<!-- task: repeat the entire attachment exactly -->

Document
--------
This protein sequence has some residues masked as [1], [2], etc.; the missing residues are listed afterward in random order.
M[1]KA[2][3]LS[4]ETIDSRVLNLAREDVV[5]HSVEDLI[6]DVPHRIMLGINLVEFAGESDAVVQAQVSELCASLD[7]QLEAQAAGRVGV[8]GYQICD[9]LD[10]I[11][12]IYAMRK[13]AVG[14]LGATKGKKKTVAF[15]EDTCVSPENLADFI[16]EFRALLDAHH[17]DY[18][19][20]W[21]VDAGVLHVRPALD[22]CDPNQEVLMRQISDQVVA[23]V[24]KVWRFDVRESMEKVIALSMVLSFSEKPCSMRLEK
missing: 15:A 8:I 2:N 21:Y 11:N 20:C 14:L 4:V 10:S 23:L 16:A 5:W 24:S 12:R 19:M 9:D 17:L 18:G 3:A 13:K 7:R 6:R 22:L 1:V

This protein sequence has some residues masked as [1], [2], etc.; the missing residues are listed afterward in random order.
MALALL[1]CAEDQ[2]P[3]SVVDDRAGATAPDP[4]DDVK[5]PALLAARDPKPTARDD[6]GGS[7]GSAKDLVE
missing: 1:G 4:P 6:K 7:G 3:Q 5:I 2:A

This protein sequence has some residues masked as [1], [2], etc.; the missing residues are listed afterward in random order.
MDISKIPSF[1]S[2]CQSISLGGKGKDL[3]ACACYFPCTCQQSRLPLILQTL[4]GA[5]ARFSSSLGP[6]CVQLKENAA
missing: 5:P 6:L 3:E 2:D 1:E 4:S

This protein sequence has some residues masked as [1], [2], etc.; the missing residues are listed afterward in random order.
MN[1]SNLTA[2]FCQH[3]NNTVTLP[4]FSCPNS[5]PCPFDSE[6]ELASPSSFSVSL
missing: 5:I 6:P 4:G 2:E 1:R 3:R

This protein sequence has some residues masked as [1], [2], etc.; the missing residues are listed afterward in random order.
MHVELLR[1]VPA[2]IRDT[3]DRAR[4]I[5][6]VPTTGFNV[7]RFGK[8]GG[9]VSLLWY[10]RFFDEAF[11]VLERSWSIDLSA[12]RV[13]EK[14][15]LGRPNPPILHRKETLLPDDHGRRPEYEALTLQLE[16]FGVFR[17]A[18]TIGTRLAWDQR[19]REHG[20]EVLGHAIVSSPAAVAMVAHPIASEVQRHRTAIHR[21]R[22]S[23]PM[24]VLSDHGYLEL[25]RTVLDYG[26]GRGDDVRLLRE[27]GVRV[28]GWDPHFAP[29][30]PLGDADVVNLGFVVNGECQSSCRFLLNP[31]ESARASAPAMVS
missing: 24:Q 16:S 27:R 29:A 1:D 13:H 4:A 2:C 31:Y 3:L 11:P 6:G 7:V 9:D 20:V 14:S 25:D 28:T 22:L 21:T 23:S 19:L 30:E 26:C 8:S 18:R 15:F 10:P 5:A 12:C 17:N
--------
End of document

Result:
This protein sequence has some residues masked as [1], [2], etc.; the missing residues are listed afterward in random order.
M[1]KA[2][3]LS[4]ETIDSRVLNLAREDVV[5]HSVEDLI[6]DVPHRIMLGINLVEFAGESDAVVQAQVSELCASLD[7]QLEAQAAGRVGV[8]GYQICD[9]LD[10]I[11][12]IYAMRK[13]AVG[14]LGATKGKKKTVAF[15]EDTCVSPENLADFI[16]EFRALLDAHH[17]DY[18][19][20]W[21]VDAGVLHVRPALD[22]CDPNQEVLMRQISDQVVA[23]V[24]KVWRFDVRESMEKVIALSMVLSFSEKPCSMRLEK
missing: 15:A 8:I 2:N 21:Y 11:N 20:C 14:L 4:V 10:S 23:L 16:A 5:W 24:S 12:R 19:M 9:D 17:L 18:G 3:A 13:K 7:R 6:R 22:L 1:V

This protein sequence has some residues masked as [1], [2], etc.; the missing residues are listed afterward in random order.
MALALL[1]CAEDQ[2]P[3]SVVDDRAGATAPDP[4]DDVK[5]PALLAARDPKPTARDD[6]GGS[7]GSAKDLVE
missing: 1:G 4:P 6:K 7:G 3:Q 5:I 2:A

This protein sequence has some residues masked as [1], [2], etc.; the missing residues are listed afterward in random order.
MDISKIPSF[1]S[2]CQSISLGGKGKDL[3]ACACYFPCTCQQSRLPLILQTL[4]GA[5]ARFSSSLGP[6]CVQLKENAA
missing: 5:P 6:L 3:E 2:D 1:E 4:S

This protein sequence has some residues masked as [1], [2], etc.; the missing residues are listed afterward in random order.
MN[1]SNLTA[2]FCQH[3]NNTVTLP[4]FSCPNS[5]PCPFDSE[6]ELASPSSFSVSL
missing: 5:I 6:P 4:G 2:E 1:R 3:R

This protein sequence has some residues masked as [1], [2], etc.; the missing residues are listed afterward in random order.
MHVELLR[1]VPA[2]IRDT[3]DRAR[4]I[5][6]VPTTGFNV[7]RFGK[8]GG[9]VSLLWY[10]RFFDEAF[11]VLERSWSIDLSA[12]RV[13]EK[14][15]LGRPNPPILHRKETLLPDDHGRRPEYEALTLQLE[16]FGVFR[17]A[18]TIGTRLAWDQR[19]REHG[20]EVLGHAIVSSPAAVAMVAHPIASEVQRHRTAIHR[21]R[22]S[23]PM[24]VLSDHGYLEL[25]RTVLDYG[26]GRGDDVRLLRE[27]GVRV[28]GWDPHFAP[29][30]PLGDADVVNLGFVVNGECQSSCRFLLNP[31]ESARASAPAMVS
missing: 24:Q 16:S 27:R 29:A 1:D 13:H 4:A 2:C 31:Y 3:L 11:P 6:G 7:V 9:D 20:V 14:S 25:D 28:T 22:L 21:T 23:S 19:L 30:E 26:C 8:S 18:R 15:F 10:P 5:A 12:C 17:N